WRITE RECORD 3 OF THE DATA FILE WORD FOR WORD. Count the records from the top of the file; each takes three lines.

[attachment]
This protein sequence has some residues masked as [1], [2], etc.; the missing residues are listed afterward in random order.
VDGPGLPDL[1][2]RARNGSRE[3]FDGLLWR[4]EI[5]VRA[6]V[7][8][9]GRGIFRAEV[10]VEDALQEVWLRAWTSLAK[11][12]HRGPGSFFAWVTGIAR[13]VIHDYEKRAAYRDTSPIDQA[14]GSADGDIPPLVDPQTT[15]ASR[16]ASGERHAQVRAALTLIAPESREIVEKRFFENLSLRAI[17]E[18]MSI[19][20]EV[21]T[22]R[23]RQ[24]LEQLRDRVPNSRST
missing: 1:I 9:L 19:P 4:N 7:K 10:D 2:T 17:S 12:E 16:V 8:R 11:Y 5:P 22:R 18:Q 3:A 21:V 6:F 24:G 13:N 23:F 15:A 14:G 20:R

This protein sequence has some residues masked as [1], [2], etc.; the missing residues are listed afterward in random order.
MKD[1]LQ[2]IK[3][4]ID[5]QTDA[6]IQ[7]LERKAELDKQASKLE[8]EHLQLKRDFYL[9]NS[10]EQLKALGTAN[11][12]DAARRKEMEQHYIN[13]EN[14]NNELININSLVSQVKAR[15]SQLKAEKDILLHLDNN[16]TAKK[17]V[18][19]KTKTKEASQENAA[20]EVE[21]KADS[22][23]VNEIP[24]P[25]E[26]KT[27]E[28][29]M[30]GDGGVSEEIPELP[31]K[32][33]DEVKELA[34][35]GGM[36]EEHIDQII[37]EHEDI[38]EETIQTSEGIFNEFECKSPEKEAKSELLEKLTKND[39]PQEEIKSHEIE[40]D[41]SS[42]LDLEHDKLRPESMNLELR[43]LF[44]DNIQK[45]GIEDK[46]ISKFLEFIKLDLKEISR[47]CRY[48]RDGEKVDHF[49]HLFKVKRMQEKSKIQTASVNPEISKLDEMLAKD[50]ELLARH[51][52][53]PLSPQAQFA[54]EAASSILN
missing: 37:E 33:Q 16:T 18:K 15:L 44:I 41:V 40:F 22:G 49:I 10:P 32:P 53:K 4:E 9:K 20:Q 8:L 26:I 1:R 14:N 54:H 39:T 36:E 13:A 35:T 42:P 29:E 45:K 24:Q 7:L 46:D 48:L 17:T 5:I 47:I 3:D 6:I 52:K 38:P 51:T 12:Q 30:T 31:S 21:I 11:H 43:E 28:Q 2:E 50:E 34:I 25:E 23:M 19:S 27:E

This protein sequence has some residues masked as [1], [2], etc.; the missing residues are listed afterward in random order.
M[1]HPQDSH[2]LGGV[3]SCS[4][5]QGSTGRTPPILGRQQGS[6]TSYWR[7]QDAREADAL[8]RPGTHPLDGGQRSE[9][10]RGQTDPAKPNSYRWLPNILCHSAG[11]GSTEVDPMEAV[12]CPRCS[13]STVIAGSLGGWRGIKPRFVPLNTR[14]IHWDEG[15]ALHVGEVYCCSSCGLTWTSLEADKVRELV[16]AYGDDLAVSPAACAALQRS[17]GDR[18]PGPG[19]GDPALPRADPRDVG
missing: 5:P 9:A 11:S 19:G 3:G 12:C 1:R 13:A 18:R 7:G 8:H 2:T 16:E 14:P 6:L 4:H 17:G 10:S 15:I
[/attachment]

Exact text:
This protein sequence has some residues masked as [1], [2], etc.; the missing residues are listed afterward in random order.
M[1]HPQDSH[2]LGGV[3]SCS[4][5]QGSTGRTPPILGRQQGS[6]TSYWR[7]QDAREADAL[8]RPGTHPLDGGQRSE[9][10]RGQTDPAKPNSYRWLPNILCHSAG[11]GSTEVDPMEAV[12]CPRCS[13]STVIAGSLGGWRGIKPRFVPLNTR[14]IHWDEG[15]ALHVGEVYCCSSCGLTWTSLEADKVRELV[16]AYGDDLAVSPAACAALQRS[17]GDR[18]PGPG[19]GDPALPRADPRDVG
missing: 5:P 9:A 11:S 19:G 3:G 12:C 1:R 13:A 18:R 7:G 8:H 2:T 16:E 14:P 6:L 4:H 17:G 10:S 15:I